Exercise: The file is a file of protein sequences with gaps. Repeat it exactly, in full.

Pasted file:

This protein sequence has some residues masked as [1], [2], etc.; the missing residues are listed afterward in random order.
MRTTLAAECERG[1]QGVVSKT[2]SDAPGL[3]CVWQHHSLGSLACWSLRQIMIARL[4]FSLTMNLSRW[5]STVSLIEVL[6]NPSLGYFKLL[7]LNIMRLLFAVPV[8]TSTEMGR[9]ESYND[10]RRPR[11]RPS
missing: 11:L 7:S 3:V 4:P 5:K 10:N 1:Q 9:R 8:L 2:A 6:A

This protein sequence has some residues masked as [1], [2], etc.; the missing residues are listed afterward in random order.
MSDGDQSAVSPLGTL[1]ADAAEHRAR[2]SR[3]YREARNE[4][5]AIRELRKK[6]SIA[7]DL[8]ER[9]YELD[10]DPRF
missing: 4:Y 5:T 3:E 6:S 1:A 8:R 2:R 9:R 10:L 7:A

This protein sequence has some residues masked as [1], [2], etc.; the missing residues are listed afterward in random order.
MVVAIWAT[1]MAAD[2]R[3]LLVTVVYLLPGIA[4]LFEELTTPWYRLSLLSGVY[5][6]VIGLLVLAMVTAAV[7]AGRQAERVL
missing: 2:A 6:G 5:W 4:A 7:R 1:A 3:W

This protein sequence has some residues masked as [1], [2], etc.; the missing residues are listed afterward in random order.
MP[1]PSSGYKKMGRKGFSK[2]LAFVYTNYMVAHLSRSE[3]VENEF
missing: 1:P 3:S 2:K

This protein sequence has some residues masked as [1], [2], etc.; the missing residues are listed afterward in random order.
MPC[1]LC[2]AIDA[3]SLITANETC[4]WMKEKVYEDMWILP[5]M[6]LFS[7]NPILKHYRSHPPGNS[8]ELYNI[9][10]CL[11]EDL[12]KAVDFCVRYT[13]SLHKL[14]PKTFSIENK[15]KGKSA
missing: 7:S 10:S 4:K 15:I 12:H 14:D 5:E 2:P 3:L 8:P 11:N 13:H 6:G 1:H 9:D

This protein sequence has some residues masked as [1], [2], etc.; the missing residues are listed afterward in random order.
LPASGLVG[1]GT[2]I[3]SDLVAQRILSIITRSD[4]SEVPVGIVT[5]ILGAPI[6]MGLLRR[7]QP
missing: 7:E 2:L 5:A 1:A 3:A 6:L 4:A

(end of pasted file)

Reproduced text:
This protein sequence has some residues masked as [1], [2], etc.; the missing residues are listed afterward in random order.
MRTTLAAECERG[1]QGVVSKT[2]SDAPGL[3]CVWQHHSLGSLACWSLRQIMIARL[4]FSLTMNLSRW[5]STVSLIEVL[6]NPSLGYFKLL[7]LNIMRLLFAVPV[8]TSTEMGR[9]ESYND[10]RRPR[11]RPS
missing: 11:L 7:S 3:V 4:P 5:K 10:N 1:Q 9:R 8:L 2:A 6:A

This protein sequence has some residues masked as [1], [2], etc.; the missing residues are listed afterward in random order.
MSDGDQSAVSPLGTL[1]ADAAEHRAR[2]SR[3]YREARNE[4][5]AIRELRKK[6]SIA[7]DL[8]ER[9]YELD[10]DPRF
missing: 4:Y 5:T 3:E 6:S 1:A 8:R 2:R 9:R 10:L 7:A

This protein sequence has some residues masked as [1], [2], etc.; the missing residues are listed afterward in random order.
MVVAIWAT[1]MAAD[2]R[3]LLVTVVYLLPGIA[4]LFEELTTPWYRLSLLSGVY[5][6]VIGLLVLAMVTAAV[7]AGRQAERVL
missing: 2:A 6:G 5:W 4:A 7:R 1:A 3:W

This protein sequence has some residues masked as [1], [2], etc.; the missing residues are listed afterward in random order.
MP[1]PSSGYKKMGRKGFSK[2]LAFVYTNYMVAHLSRSE[3]VENEF
missing: 1:P 3:S 2:K

This protein sequence has some residues masked as [1], [2], etc.; the missing residues are listed afterward in random order.
MPC[1]LC[2]AIDA[3]SLITANETC[4]WMKEKVYEDMWILP[5]M[6]LFS[7]NPILKHYRSHPPGNS[8]ELYNI[9][10]CL[11]EDL[12]KAVDFCVRYT[13]SLHKL[14]PKTFSIENK[15]KGKSA
missing: 7:S 10:S 4:K 15:I 12:H 14:D 5:E 2:P 3:L 8:P 11:N 13:H 6:G 1:H 9:D

This protein sequence has some residues masked as [1], [2], etc.; the missing residues are listed afterward in random order.
LPASGLVG[1]GT[2]I[3]SDLVAQRILSIITRSD[4]SEVPVGIVT[5]ILGAPI[6]MGLLRR[7]QP
missing: 7:E 2:L 5:A 1:A 3:A 6:L 4:A